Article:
The merging of large media companies often fans anxiety around declining print subscriptions, the pressure for online clicks and the competition that social media poses to mainstream news outlets.

But Vox Media and New York Media are attempting to tell a different story: a partnership driven by shared ambition instead of mere survival. On Tuesday, Vox announced it was acquiring New York Media in an all-stock transaction that combines their print, digital and podcast platforms.

It’s a strategy media experts say could work because of the similarities in Vox and New York Media’s online brands. And if executives can keep their promise and avoid editorial layoffs, analysts say, the combination would stand apart from other media mergers that hollow out their ranks to meet financial targets.

“This sounds as if it could be a ‘good merger’ for once, not one that is cheered by Wall Street because they’re going to lay off hundreds of people,” said Jane Hall, an associate professor of media studies at American University. “So we’ll see.”

The acquisition will include New York Media’s namesake print magazine, which has chronicled characters from the city’s high rollers to its bottom feeders for more than five decades. New York Media also has an array of websites focusing on food, politics, style and culture, including the Cut, Grub Street and Vulture.

Vox’s digital portfolio has similar coverage areas. They include SB Nation, the Verge, Polygon, Eater, Curbed and Recode.

Jim Bankoff, the Vox Media chief executive and chairman, and Pam Wasserstein, the CEO of New York Media, said the merger will not diminish the brands of either company or spark a competitive showdown. Rather, they said, the deal is a logical step.

Wasserstein said in a statement that as she talked with Bankoff about “what the future might look like together, it quickly became apparent that our companies pair incredibly well.”

“Vox is kind of like a family of sites, and the digital part of New York is a family of sites,” said Rick Edmonds, a media business analyst at the Poynter Institute, a nonprofit journalism training center. “It’s kind of a ‘Brady Bunch’ story when you put them all together.” (At least one person took the marriage metaphor one step further.)

Still, there was some initial eyebrow-raising at the sudden shake-up. In August, the merger between Gannett and GateHouse Media came amid turmoil for the print newspaper industry and marked an uncertain new chapter for a former titan of American media.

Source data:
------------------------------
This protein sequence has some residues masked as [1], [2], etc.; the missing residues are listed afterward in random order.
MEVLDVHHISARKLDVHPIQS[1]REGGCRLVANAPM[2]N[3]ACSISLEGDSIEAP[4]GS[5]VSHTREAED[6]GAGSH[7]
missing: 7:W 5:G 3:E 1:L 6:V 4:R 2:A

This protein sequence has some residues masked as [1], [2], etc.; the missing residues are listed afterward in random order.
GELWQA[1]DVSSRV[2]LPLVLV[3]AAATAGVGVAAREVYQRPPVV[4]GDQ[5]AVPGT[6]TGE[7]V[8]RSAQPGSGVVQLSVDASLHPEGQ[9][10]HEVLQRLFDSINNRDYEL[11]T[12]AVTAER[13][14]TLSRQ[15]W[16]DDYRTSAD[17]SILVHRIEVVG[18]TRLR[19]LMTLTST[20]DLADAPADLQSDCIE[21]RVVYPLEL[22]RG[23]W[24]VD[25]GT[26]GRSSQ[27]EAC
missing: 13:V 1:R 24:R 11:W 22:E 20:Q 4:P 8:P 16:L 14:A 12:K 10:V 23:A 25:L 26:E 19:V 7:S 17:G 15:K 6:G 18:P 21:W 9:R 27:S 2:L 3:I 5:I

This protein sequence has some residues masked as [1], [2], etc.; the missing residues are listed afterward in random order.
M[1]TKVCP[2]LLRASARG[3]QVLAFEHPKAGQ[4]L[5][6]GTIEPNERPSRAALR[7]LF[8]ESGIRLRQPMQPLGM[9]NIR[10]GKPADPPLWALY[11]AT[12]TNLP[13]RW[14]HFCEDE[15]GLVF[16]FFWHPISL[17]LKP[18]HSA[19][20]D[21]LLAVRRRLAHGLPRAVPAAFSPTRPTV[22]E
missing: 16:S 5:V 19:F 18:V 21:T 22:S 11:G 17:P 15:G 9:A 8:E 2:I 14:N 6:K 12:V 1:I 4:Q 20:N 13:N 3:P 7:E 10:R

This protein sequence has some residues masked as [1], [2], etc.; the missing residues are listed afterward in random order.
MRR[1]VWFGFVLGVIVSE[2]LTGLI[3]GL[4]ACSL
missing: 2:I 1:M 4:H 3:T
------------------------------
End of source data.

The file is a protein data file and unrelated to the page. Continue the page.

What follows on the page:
With their online and magazine products, Vox and New York Media are distinct from Gannett and other traditional newspaper companies. But they face many of the same head winds in charting a future that both satisfies readers and makes financial sense. In an email to employees, which was widely circulated online, New York Magazine editor in chief David Haskell wrote that he “had a rush of vertigo” when he first heard about the deal.

“Change is alarming,” he wrote, before going on to explain his excitement.

Bankoff and Wasserstein told the New York Times that Vox expects to remain profitable, even with the addition of New York Media. Two people familiar with the deal told the Times that Vox expects to exceed $300 million in revenue by the end of 2020, putting it on par, in terms of annual revenue, with BuzzFeed.

In March, New York Media laid off 16 full-time staffers and another 16 freelancers or part-time employees as it underwent a restructuring. The cut represented roughly 5 percent of New York Media’s full-time staff, CNN reported.

New York Magazine’s union released a statement Wednesday morning saying that while Wasserstein “attempted to reassure us that our day-to-day professional lives will remain the same,” employees were “deeply unsettled” by the way they found out. The union said that staff learned of the deal only after the New York Times published an article and after a news release was issued.

In public statements, Bankoff and Wasserstein held themselves apart from other media mergers they said were meant to “buy some time or quickly change a narrative if a company has failed to innovate.” They wrote that they’ve “observed a spate of mergers and acquisitions in our sector and have often been struck by their lackluster rationales and ambitions.”

By contrast, they wrote, “this combination is solely about leadership, growth, and opportunity. Two companies that are already strong — creatively, financially, and culturally — are coming together to be even stronger.”

Bankoff will remain at the helm of the expanded Vox, and Wasserstein will take on a new role as president of Vox, overseeing initiatives including consumer businesses and the current New York Media brands.

Edmonds said it will probably take years before Bankoff, Wasserstein and their teams sort out how to integrate Vox and New York Media’s products. For example, the merger could pose an opening to drive more traffic across the brands and give advertisers more placement options.

Time will tell, Edmonds said.

“They always say it’s a perfect marriage,” he said. “And sometimes it is. Sometimes it isn’t.”